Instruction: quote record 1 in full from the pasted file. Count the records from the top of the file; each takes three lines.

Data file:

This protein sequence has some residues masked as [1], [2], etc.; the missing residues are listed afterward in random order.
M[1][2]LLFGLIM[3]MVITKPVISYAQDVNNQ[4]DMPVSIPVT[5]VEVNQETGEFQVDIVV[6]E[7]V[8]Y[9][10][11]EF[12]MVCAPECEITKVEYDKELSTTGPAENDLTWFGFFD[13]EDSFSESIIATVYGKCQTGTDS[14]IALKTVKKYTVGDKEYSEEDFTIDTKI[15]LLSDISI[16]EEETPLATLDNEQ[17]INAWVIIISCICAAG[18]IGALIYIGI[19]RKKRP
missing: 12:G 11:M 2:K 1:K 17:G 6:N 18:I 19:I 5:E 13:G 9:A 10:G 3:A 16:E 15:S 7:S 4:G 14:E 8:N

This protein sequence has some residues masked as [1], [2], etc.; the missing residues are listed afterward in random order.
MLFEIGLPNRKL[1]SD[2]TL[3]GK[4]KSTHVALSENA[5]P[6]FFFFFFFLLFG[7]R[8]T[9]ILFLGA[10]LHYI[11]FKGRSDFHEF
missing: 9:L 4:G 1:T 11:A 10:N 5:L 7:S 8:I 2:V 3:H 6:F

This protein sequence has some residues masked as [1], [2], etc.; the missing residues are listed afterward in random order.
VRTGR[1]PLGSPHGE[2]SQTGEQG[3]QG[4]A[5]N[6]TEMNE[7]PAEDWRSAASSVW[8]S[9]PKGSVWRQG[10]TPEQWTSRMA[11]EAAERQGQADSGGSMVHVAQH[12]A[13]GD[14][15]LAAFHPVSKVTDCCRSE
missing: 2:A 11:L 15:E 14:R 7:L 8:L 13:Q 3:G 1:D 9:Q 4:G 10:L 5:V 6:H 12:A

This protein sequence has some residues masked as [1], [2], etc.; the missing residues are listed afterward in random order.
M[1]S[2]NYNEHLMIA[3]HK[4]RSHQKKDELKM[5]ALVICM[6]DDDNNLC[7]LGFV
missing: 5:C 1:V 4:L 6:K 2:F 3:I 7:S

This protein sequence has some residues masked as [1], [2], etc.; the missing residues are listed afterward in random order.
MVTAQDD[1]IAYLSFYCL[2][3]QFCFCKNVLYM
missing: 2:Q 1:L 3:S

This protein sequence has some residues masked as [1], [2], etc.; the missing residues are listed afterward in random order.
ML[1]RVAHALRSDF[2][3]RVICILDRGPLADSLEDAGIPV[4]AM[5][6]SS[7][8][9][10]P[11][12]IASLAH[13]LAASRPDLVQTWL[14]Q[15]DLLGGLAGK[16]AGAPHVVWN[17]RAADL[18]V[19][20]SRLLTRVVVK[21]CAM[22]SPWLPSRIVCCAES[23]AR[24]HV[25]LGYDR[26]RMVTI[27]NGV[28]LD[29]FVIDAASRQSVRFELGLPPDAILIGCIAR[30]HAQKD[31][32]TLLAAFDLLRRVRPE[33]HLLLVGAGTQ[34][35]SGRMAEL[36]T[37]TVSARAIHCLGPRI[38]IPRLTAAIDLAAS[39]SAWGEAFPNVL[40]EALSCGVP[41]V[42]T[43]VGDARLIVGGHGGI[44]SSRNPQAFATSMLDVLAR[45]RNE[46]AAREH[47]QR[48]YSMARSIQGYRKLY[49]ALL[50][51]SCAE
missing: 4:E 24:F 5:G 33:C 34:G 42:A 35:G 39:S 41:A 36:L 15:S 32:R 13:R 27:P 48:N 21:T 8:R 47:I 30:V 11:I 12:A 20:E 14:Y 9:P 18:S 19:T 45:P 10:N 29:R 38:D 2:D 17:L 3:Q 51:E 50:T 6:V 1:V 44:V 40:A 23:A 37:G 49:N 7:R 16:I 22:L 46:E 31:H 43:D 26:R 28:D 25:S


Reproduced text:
This protein sequence has some residues masked as [1], [2], etc.; the missing residues are listed afterward in random order.
M[1][2]LLFGLIM[3]MVITKPVISYAQDVNNQ[4]DMPVSIPVT[5]VEVNQETGEFQVDIVV[6]E[7]V[8]Y[9][10][11]EF[12]MVCAPECEITKVEYDKELSTTGPAENDLTWFGFFD[13]EDSFSESIIATVYGKCQTGTDS[14]IALKTVKKYTVGDKEYSEEDFTIDTKI[15]LLSDISI[16]EEETPLATLDNEQ[17]INAWVIIISCICAAG[18]IGALIYIGI[19]RKKRP
missing: 12:G 11:M 2:K 1:K 17:G 6:N 18:I 19:I 5:E 13:G 9:A 10:G 3:A 16:E 15:S 7:S 4:G 14:E 8:N